As Christians, our first course of action should always be to pray. When Nehemiah was instructed by God to build the walls around Jerusalem (a huge undertaking, but one that was needed to protect the city), he sought the Lord in prayer (Neh 1:4). We know that God promises to lead and guide us in all we do (Ps 32:8, Prov 3:5-6, John 16:13). Only by God’s direction and empowerment can we be effective in bringing about good for our nation, our communities, and our families and friends (Phil 4:13).
2. Remember Your Commission
We have been commissioned by Jesus to be His ambassadors to share the gospel of saving grace. It is our job to build the Kingdom of God on earth by bringing lost souls to Jesus, so they can be reconciled unto God (2 Cor 5:20). This is our Great Commission, and it is our most important work. It should be our great joy to serve God in this way.
Lost, repentant sinners entering into the Kingdom of God, builds the family of God. Only as brothers and sisters in Christ, and guided by our heavenly Father, will we have unity of mind and purpose in life that will move us more and more into the way in which God intended His creation to live. This will have an effectual change on our nation and around the world.
3. Remember to be Relational
Social media connects people ten miles wide, but only one inch deep. In other words, we are connected to more people than ever before, but most of those connections are not very deep or meaningful. Be discerning about your relationships. Treasure those that are encouraging, empowering, and life-enriching.
But what about those relationships that are draining, discouraging, and detrimental to one’s soul? Not every relationship is meant to last. Some relationships are for life. Others might only be for a season or a reason. Remember that Jesus didn’t heal every sick person He encountered. Nor did He preach words of truth to everyone He met. He spoke openly to many but only those with ears-to-hear engaged relationally with Him. And even then, only some followed Him.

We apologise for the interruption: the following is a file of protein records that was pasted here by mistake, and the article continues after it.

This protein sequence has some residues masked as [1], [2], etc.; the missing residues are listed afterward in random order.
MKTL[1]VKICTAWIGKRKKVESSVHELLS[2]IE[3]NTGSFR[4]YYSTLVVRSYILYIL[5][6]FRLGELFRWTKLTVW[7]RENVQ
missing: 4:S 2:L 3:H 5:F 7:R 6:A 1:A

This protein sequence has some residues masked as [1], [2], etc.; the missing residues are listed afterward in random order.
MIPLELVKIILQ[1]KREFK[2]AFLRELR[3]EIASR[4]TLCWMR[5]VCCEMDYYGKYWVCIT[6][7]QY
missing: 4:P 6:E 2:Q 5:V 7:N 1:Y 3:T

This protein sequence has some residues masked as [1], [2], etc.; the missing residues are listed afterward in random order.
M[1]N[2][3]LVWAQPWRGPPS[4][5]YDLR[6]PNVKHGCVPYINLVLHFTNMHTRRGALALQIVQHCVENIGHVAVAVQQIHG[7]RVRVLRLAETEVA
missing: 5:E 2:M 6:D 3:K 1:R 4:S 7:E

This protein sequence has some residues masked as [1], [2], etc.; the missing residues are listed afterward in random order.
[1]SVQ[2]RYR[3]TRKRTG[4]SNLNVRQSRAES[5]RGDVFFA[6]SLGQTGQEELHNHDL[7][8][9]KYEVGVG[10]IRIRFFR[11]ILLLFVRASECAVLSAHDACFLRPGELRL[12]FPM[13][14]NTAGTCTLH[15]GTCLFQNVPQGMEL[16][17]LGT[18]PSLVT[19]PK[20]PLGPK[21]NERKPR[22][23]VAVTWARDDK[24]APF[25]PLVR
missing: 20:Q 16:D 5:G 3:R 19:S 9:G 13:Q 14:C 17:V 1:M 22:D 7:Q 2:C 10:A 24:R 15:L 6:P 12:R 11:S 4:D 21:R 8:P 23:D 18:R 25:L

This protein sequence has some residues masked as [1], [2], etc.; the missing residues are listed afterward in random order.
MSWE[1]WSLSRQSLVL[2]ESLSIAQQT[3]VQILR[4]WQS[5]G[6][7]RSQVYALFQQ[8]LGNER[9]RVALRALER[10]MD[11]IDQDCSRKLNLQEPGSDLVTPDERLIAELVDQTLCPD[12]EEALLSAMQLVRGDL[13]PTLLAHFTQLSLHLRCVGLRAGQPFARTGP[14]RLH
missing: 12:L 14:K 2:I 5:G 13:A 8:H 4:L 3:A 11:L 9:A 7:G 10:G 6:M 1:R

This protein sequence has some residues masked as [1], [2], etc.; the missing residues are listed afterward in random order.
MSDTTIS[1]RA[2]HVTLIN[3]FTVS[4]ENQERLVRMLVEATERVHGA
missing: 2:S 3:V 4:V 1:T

Test the “waters” of all relationships. Be discerning. Determine if the water is clear, clean and deep. Or, if the water is murky, toxic, and shallow.
When it comes to preaching the gospel, the “waters” of relationship are no different than the “soils” of the heart (Matt 13:18-23). You can’t “cultivate” rocky, thorny soil, and you shouldn’t “swim” in dirty, toxic waters.
After testing the “water,” “swim” in the clear, deep waters, cultivating relationships with those who have an open heart and ears to hear. Preach the gospel and share the truths of Jesus’ love and redemption. Tell of the exceeding joys of knowing Him and living according to His will and ways. In the “clean, clear waters,” whether shallow or deep, be diligent to build relationships. But if the “water” is dirty and toxic, be discerning and know when to move on.
4. Remember in Non-relational Outreach be Purposeful and Christ-like
You can’t have a relationship with everyone, but you can have a conversation. Our purpose on this earth is to love God and to live in the joy of our salvation. We can show our love for Jesus, and the joy we have, by sharing His love, mercy, and grace.
Preaching the gospel to any and all, with kindness and gentleness of Spirit, is our greatest service — and social media is a wonderful platform for global outreach, albeit sometimes very impersonal. While you might never have a deep relationship with some on social media, you can have a great effect. You can plant seeds that others can water. And you can share God’s truths, knowing that He has promised His words will never return void (Isa 55:11).